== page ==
One of the most important things which is recommended to be done before installing most types of seals is to be properly lubricated. Lubricants are commonly used for handling O-rings and other elastomeric seals. Using a suitable grease or oil during installation helps protect the O-ring from damage by pinching, abrasion, or cutting. It also helps seat the O-ring properly, speeds up installation operations, and makes automated assembly line procedures possible.
An additional benefit is the protection that the lubricant provides as a surface film on the O-ring. Furthermore the proper lubrication helps protect some polymers from degradation by atmospheric elements such as ozone. A lubricant is essential in pneumatic applications requiring dynamic service. In vacuum applications, appropriate lubricants help reduce the overall leak rate by filling the asperities of the groove’s metal surfaces and lowering permeation rates of the elastomer. Many sealing situations call for the minimization of frictional forces created by a seal. One of the methods of minimizing O-ring friction is to introduce a lubricant. This lubricant can be of three general types:
Internal O-ring Lubricant
A lubricating agent is mixed into the elastomer before molding. This lubricant is dispersed evenly throughout the rubber before vulcanization and lowers the coefficient of friction of not only the surface, but the entire rubber part. An example of an internal lubricant that is commonly added to elastomers is the Teflon.
Temporary External O-ring Lubricant
A lubricating agent, generally a liquid, is applied to the surface of a molded part. This lubricant generally sits on the surface of the seal, and as such it can be removed by particular fluids or solvents. Temporary external lubricants can greatly reduce abrasion, pinching, and cutting during installation and assembly. An added benefit of temporary external lubricants is that they can act as a barrier between harmful system chemicals and the elastomer, increasing its useful service life. An example of a commonly used temporary external lubricant is petrolatum. It should be noted to that compatibility testing should be conducted before the use of a particular lubricant. Some lubricants can cause swelling of the rubber seal material and degrade its physical properties. An example of such chemical incompatibility is the silicone lubricating oil which causes swelling of the silicone seal.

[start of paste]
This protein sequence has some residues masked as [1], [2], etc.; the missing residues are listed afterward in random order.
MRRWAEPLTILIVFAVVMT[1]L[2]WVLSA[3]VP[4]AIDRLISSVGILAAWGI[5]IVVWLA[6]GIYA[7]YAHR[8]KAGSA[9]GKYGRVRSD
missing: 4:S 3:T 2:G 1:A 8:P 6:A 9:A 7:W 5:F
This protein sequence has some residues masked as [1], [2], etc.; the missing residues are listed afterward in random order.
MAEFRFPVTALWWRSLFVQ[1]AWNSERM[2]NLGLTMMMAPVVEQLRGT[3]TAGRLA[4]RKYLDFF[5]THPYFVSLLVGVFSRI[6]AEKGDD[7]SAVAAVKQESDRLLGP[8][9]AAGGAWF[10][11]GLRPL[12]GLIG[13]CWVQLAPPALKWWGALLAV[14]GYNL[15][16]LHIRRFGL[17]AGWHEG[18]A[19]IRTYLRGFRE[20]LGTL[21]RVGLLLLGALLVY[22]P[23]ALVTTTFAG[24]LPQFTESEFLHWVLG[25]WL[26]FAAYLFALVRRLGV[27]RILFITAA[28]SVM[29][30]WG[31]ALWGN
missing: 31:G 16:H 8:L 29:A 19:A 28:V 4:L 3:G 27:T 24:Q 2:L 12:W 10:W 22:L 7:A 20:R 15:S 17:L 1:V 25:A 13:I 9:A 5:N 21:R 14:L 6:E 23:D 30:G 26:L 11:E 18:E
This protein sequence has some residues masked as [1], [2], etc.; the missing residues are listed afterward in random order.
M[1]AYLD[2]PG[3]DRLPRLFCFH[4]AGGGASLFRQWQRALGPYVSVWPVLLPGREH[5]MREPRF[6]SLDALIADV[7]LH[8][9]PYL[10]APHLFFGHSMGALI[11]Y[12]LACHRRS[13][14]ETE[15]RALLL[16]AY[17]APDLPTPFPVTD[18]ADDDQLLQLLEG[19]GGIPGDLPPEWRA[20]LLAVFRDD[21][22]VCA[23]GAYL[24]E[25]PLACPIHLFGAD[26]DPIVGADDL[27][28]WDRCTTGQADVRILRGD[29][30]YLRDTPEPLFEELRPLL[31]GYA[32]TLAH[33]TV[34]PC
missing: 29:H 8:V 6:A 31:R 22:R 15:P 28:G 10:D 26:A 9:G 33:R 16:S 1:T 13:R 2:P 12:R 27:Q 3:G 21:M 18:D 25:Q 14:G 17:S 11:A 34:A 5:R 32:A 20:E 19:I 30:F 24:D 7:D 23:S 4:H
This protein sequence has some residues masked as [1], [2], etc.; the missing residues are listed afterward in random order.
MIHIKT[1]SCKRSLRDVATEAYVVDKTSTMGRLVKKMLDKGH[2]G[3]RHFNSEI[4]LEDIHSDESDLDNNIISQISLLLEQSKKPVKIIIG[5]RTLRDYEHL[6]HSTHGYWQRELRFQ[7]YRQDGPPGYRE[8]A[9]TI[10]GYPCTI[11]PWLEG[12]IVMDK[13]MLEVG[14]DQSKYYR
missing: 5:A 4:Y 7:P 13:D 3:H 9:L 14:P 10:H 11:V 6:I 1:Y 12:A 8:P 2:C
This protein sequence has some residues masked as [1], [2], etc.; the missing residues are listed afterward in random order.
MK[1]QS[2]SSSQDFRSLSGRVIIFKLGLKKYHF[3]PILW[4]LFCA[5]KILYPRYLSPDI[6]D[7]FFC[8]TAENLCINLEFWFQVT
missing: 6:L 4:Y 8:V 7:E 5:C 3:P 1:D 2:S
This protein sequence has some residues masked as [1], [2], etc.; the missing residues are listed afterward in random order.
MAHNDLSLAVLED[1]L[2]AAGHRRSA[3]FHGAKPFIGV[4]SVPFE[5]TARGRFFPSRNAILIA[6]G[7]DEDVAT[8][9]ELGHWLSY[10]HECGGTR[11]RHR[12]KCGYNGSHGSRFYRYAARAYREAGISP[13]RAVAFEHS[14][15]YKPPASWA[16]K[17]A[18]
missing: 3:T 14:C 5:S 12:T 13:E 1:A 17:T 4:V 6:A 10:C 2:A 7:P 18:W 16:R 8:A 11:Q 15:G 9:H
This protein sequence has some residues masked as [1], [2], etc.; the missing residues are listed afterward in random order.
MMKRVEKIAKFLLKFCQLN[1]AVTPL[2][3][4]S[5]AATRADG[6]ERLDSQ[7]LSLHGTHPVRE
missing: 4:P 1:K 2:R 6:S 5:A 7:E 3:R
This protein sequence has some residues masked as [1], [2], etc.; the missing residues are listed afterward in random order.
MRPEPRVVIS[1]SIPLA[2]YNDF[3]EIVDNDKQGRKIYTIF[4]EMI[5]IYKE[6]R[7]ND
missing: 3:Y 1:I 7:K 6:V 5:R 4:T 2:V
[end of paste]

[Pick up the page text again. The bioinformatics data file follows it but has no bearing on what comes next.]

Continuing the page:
Semi-Permanent Lubricant Coatings
Some applications may require a lubricant, but temporary lubricant greases would contaminate the assembly. For such applications different types of coatings are available that can provide good lubrication to seals without the contamination issues associated with temporary external lubricants. The term semi-permanent is used because these coatings can peel and flake over time, so they are not totally permanent. Two common semi-permanent lubricants are parylene coating and Teflon coating.
Even just with a basic knowledge of lubricants, it can be seen there are quite a few advantages of using the proper lubrication agent for seals. Higher efficiency, longer life, and better reliability of bought products are goals that every company strives to achieve. Learning more about proper lubricants and applying everything learned will make these goals easily within reach.